“A big (stereotype) is that black women are aggressive and angry. Some people often think black women don’t have mental health issues and for that reason black women and children are more likely to be turned away by hospitals or not be offered assistance. So basically black women suffer from mental illnesses and then don’t do anything about it because they’re scared hospitals and clinics won’t help them anyways and that largely based on the idea that black people don’t suffer from mental illnesses to the same extreme that white people do which is untrue.”

Billah Harvey, junior

“That we’re all drug dealers, listen to rap music, kids should not go to our house because of safety reasons. It bothers me because it makes black people look bad or that we don’t work hard enough.”

Natalie Peng, junior

“One stereotype I would erase about my race would be squinty eyes that everyone identifies Asians as. This stereotype bothers me because people make fun of Asians because of their eyes and when people think about Asians they think about squinty eyes and they think Asians are all smart. Not all Asians are smart and so they need to stop thinking this.”

Photo by Liam Peck.

Isaac Aguero, sophomore

“In my life I’ve been asked multiple times ‘I thought you’re supposed to know Spanish’ both as a joke and almost seriously. It bothers me because you wouldn’t say that to anyone else because its inconsiderate.”

Photo by Ethan Vanderwert.

Bertie Binfield, freshman

“I think that there is a certain stereotype around white people that we are all very smart and successful and we know we all come from very good households. I kinda fit into that; I also feel that there is a lot of people that don’t come from that background and have life a lot harder than a lot of people think.”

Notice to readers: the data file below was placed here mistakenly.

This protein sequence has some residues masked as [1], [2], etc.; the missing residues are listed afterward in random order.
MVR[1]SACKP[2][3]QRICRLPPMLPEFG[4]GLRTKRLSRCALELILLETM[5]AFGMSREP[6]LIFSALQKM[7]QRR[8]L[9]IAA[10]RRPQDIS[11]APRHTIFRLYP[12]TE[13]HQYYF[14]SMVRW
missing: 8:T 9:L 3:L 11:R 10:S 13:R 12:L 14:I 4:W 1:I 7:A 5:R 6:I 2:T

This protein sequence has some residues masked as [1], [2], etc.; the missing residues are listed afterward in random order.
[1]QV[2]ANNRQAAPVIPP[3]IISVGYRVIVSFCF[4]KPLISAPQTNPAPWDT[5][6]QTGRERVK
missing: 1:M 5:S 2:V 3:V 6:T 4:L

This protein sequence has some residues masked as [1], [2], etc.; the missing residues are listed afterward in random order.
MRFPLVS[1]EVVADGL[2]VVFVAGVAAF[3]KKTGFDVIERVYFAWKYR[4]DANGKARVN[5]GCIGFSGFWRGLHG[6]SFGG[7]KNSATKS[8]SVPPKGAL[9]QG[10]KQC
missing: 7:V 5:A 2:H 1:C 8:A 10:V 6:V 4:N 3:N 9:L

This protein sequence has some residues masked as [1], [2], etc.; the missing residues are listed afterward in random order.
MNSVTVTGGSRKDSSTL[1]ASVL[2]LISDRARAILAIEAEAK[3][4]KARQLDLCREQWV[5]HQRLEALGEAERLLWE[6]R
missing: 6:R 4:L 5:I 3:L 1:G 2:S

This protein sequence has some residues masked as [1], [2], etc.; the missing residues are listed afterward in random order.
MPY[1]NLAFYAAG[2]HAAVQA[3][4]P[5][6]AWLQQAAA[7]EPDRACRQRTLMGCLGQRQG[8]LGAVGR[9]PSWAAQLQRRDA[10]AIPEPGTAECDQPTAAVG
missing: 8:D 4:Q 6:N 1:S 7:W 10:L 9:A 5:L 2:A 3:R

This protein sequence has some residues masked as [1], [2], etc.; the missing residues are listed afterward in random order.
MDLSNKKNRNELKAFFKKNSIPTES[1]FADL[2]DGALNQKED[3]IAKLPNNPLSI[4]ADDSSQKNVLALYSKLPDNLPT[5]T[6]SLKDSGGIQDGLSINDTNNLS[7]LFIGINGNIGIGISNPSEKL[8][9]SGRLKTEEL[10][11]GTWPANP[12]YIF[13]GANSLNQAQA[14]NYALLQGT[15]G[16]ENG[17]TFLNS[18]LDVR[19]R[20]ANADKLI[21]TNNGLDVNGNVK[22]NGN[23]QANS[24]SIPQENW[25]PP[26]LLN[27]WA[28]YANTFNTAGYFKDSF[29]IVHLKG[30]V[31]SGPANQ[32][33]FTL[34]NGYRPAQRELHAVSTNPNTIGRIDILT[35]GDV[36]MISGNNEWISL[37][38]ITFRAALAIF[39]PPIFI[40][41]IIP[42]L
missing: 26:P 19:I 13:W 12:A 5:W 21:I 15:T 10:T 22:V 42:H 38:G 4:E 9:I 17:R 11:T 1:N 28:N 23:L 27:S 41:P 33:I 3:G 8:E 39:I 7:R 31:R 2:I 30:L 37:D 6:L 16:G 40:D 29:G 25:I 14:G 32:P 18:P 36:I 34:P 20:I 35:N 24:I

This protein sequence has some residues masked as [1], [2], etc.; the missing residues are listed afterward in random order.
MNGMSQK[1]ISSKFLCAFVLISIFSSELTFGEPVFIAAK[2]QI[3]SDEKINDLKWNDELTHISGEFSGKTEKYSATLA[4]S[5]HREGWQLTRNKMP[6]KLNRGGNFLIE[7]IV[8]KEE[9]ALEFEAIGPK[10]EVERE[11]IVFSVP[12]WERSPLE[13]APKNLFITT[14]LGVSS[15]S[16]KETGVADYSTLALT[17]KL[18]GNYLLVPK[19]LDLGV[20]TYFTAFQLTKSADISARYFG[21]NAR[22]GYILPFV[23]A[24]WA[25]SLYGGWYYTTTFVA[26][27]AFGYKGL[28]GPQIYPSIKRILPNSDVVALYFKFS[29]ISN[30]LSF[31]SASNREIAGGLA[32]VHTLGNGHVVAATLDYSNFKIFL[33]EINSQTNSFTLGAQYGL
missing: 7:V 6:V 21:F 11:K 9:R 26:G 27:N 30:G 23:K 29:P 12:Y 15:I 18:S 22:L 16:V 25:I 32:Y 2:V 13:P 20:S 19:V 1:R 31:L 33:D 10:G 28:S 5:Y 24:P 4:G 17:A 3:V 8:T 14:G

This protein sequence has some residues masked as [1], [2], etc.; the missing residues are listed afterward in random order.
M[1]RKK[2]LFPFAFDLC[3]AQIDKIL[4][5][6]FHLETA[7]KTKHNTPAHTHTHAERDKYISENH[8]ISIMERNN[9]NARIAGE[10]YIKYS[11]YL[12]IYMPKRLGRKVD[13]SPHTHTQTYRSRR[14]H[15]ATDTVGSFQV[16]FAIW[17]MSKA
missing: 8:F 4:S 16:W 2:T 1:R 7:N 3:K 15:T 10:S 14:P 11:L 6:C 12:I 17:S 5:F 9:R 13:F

Photo by Anjali Noel Ramesh.

 

Rebecca Perez, freshman

“One stereotype that I would want to erase is that all middle-eastern people are Muslim. I am from the middle-east, and I’m a Christian. My race shouldn’t have anything to do with my religion because that is what I believe in. This stereotype bothers me because when other Christians ask about my ethnicity, they give me a weird look when I say I’m from the middle-east. I don’t want people to judge me because I have a different religion from what people think I have. I get to choose what I believe in, but at the same time I don’t want to be looked at differently.”

Photo by Anjali Noel Ramesh.

Jannah Elkomy, freshman

“One stereotype I would want to change about is Arabs. Arab men are NOT aggressive and women are NOT abuse or overworked. This bothers me because the way someone acts is not by culture. Also I think it’s crazy to think that all Arab men are aggressive and that’s just a fact. They really aren’t and people need to stop thinking they act the same way that people think they act. One stereotype I would want to erase is that Asian does NOT mean Chinese. I am from Asia as a continent but that doesn’t mean I follow Chinese culture. I have different beliefs and values because I’m from a different country in Asia. I don’t want people to think “China” when I say I’m from Asia, because I want them to understand that I’m not Chinese.”